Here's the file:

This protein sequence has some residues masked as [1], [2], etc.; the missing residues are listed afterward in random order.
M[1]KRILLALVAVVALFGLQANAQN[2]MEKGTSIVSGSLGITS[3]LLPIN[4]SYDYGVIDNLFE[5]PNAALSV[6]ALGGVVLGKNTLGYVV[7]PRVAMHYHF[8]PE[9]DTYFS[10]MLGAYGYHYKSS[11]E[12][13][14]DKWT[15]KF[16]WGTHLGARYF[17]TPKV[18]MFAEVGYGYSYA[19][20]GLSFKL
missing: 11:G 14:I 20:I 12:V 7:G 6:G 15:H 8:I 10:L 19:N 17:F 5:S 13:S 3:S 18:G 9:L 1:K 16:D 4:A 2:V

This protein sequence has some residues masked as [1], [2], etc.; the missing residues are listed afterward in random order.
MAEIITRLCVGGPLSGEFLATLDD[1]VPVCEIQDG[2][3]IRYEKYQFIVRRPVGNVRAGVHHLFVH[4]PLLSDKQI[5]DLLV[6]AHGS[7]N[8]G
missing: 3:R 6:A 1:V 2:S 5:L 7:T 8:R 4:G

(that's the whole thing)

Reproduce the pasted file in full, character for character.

This protein sequence has some residues masked as [1], [2], etc.; the missing residues are listed afterward in random order.
M[1]KRILLALVAVVALFGLQANAQN[2]MEKGTSIVSGSLGITS[3]LLPIN[4]SYDYGVIDNLFE[5]PNAALSV[6]ALGGVVLGKNTLGYVV[7]PRVAMHYHF[8]PE[9]DTYFS[10]MLGAYGYHYKSS[11]E[12][13][14]DKWT[15]KF[16]WGTHLGARYF[17]TPKV[18]MFAEVGYGYSYA[19][20]GLSFKL
missing: 11:G 14:I 20:I 12:V 7:G 6:G 15:H 8:I 10:L 19:N 17:F 5:S 13:S 3:S 18:G 9:L 1:K 16:D 4:A 2:V

This protein sequence has some residues masked as [1], [2], etc.; the missing residues are listed afterward in random order.
MAEIITRLCVGGPLSGEFLATLDD[1]VPVCEIQDG[2][3]IRYEKYQFIVRRPVGNVRAGVHHLFVH[4]PLLSDKQI[5]DLLV[6]AHGS[7]N[8]G
missing: 3:R 6:A 1:V 2:S 5:L 7:T 8:R 4:G